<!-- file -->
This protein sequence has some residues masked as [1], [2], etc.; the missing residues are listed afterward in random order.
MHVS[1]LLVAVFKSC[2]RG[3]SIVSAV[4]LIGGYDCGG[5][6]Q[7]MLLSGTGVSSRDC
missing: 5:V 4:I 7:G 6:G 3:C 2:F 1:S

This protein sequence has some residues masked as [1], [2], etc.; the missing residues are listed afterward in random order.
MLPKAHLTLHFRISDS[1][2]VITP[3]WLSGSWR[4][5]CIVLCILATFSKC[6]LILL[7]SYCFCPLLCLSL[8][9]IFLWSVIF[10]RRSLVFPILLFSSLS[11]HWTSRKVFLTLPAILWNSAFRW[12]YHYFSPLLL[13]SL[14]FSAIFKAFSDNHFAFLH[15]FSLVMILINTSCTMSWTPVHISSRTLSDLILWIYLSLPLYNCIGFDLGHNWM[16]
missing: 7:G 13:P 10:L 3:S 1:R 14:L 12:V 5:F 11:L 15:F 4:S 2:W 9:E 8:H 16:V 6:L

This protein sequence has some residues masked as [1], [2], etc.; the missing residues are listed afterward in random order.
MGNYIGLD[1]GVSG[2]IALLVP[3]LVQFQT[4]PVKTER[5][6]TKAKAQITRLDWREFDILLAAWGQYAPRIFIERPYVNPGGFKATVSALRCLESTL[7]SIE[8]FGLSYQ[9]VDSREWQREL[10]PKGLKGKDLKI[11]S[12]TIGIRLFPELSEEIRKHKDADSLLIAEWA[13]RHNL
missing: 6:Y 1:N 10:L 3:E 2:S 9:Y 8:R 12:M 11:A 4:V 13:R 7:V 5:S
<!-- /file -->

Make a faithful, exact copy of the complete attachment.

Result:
This protein sequence has some residues masked as [1], [2], etc.; the missing residues are listed afterward in random order.
MHVS[1]LLVAVFKSC[2]RG[3]SIVSAV[4]LIGGYDCGG[5][6]Q[7]MLLSGTGVSSRDC
missing: 5:V 4:I 7:G 6:G 3:C 2:F 1:S

This protein sequence has some residues masked as [1], [2], etc.; the missing residues are listed afterward in random order.
MLPKAHLTLHFRISDS[1][2]VITP[3]WLSGSWR[4][5]CIVLCILATFSKC[6]LILL[7]SYCFCPLLCLSL[8][9]IFLWSVIF[10]RRSLVFPILLFSSLS[11]HWTSRKVFLTLPAILWNSAFRW[12]YHYFSPLLL[13]SL[14]FSAIFKAFSDNHFAFLH[15]FSLVMILINTSCTMSWTPVHISSRTLSDLILWIYLSLPLYNCIGFDLGHNWM[16]
missing: 7:G 13:P 10:L 3:S 1:R 14:L 12:V 5:F 11:L 15:F 4:S 2:W 9:E 8:H 16:V 6:L

This protein sequence has some residues masked as [1], [2], etc.; the missing residues are listed afterward in random order.
MGNYIGLD[1]GVSG[2]IALLVP[3]LVQFQT[4]PVKTER[5][6]TKAKAQITRLDWREFDILLAAWGQYAPRIFIERPYVNPGGFKATVSALRCLESTL[7]SIE[8]FGLSYQ[9]VDSREWQREL[10]PKGLKGKDLKI[11]S[12]TIGIRLFPELSEEIRKHKDADSLLIAEWA[13]RHNL
missing: 6:Y 1:N 10:L 3:E 2:S 9:Y 8:R 12:M 11:A 4:V 13:R 7:V 5:S